In Memoriam: Billie Holiday's Biggest Career Highlights

In Memoriam: Billie Holiday's Biggest Career Highlights
April 7, 2021 - 12:00 / Anna Valenzuela Rosas

Billie Holiday's legendary singing made her one of the most influential jazz singers in American history. From teaming with Benny Goodman and Louis Armstrong to hit singles banned from radio play, Billie truly left her mark on American history.

Billie Holiday lived such a brave and inspiring life and forever left her mark on American music history.

Billie Holiday, Discovered At A Young Age

Billie Holiday was born April 7th, 1915 to a poor single mother, Billie had a rough childhood. She was a victim of terrible abuse and resorted to prostitution at a very young age. Music by the likes of Louis Armstrong and Bessie Smith was her escape. 

While living in New York City at 18 years old, Holiday began to sing in local clubs and was discovered by famous producer John Hammond. Hammond set her up with the "King of Swing" Benny Goodman to create the songs "Your Mother's Son-in-law" and "Riffin' on the Scotch" which became great successes.

Hammond even said of Billie: "Her singing almost changed my music tastes and my musical life, because she was the first girl singer I'd come across who actually sang like an improvising jazz genius".

Billie Holiday Billie Holiday, born Eleanora Fagan, African American jazz singer and songwriter. Billie Holiday (1915-1959)

Billie Holiday, The Flower Donned Singer

Holiday went on to sign with Columbia's subsidiary label Brunswick Records where she created the endlessly successful "What a Little Moonlight Can Do" and "Miss Brown To You" in 1935. Holiday built an elegant persona with flowers in her hair and the dramatic tilt of her head whilst singing.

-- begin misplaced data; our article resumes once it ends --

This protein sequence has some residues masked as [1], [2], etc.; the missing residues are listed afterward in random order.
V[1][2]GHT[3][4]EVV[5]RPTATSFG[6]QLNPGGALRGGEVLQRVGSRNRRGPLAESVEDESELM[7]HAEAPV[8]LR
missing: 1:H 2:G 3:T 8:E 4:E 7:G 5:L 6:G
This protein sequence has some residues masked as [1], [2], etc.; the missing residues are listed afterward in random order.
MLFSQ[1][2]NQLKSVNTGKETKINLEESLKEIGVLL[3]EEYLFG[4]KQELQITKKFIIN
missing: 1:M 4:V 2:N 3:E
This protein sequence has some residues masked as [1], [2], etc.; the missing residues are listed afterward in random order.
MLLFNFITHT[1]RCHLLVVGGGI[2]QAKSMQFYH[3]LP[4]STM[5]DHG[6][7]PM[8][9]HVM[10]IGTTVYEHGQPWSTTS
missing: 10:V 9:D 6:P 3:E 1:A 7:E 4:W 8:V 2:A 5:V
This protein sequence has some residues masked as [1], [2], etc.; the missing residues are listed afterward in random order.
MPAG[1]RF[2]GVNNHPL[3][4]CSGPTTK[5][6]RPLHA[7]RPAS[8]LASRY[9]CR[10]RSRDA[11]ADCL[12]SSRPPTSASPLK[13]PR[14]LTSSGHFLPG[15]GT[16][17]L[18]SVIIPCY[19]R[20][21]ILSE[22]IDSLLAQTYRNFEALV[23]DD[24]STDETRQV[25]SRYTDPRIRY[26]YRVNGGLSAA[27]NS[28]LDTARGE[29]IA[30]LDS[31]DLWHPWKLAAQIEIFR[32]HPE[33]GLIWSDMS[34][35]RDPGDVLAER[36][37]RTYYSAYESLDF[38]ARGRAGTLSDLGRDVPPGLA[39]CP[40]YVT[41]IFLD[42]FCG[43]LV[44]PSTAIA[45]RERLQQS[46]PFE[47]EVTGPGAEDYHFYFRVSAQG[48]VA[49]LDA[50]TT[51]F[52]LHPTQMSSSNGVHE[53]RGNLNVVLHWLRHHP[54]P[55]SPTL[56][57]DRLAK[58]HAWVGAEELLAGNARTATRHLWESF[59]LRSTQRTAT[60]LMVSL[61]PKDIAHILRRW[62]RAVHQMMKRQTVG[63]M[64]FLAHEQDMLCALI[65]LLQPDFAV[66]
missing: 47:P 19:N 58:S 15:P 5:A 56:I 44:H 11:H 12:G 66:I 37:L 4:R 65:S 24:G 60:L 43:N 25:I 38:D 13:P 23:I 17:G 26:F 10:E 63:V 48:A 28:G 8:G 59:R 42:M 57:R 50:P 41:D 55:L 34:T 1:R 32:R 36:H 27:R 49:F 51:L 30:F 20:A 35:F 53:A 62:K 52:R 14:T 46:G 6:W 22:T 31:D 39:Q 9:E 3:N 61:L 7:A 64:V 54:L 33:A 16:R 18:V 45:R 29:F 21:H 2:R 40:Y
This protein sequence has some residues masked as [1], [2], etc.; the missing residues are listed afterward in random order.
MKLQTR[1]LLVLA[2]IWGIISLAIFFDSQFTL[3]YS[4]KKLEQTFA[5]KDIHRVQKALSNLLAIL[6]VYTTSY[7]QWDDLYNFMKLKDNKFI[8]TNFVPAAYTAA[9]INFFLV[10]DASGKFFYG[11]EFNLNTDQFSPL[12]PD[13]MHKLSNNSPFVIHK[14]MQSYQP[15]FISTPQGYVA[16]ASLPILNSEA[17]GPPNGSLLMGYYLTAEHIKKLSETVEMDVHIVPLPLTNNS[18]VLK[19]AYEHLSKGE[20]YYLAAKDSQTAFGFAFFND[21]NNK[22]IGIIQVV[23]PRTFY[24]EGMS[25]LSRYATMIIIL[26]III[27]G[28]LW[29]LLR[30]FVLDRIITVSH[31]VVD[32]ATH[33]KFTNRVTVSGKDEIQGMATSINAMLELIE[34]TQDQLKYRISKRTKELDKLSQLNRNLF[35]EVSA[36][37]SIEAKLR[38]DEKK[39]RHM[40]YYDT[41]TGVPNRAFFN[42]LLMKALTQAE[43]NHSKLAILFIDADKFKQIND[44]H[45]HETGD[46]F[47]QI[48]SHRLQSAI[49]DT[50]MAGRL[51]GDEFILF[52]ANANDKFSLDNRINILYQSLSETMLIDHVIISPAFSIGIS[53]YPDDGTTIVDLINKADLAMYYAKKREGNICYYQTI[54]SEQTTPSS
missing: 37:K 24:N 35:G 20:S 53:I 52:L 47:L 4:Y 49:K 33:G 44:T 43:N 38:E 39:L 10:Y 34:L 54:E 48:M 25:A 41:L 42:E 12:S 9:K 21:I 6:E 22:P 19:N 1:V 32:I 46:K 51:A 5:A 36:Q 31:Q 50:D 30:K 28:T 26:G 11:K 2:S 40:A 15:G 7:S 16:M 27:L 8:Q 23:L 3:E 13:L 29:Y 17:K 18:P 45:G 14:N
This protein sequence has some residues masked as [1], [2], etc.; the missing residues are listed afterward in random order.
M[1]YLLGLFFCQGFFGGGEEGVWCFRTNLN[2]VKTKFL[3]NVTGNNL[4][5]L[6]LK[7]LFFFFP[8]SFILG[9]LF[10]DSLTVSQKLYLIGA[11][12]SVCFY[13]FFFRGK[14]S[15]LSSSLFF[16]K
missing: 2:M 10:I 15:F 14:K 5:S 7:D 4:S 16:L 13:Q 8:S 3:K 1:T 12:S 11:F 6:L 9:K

Eventually, she performed the extremely controversial song "Strange Fruit" in 1939 about the lynching of African Americans. The song was banned by many radio stations which only made the song a bigger hit. She created hit after hit like 1941's "God Bless the Child" and "Fine and Mellow".

NEW ORLEANS, Louis Armstrong, Billie Holiday, 1947 Courtesy Everett Collection

"Strange Fruit" Singer Worked With The Best Of The Best In The Music Industry

She was able to work with her childhood hero Louis Armstrong and collaborate with names as big as Teddy Wilson and Bing Crosby. Unfortunately, her career was affected by her drug use and drug-related arrest, eventually leading to her young death of cirrhosis in 1959.

Billie Holiday recorded 12 albums, countless hit-making singles and has won four Grammy Awards, and was inducted into the Rock and Roll Hall of Fame posthumously.

Check out her performance with legend Louis Armstrong here: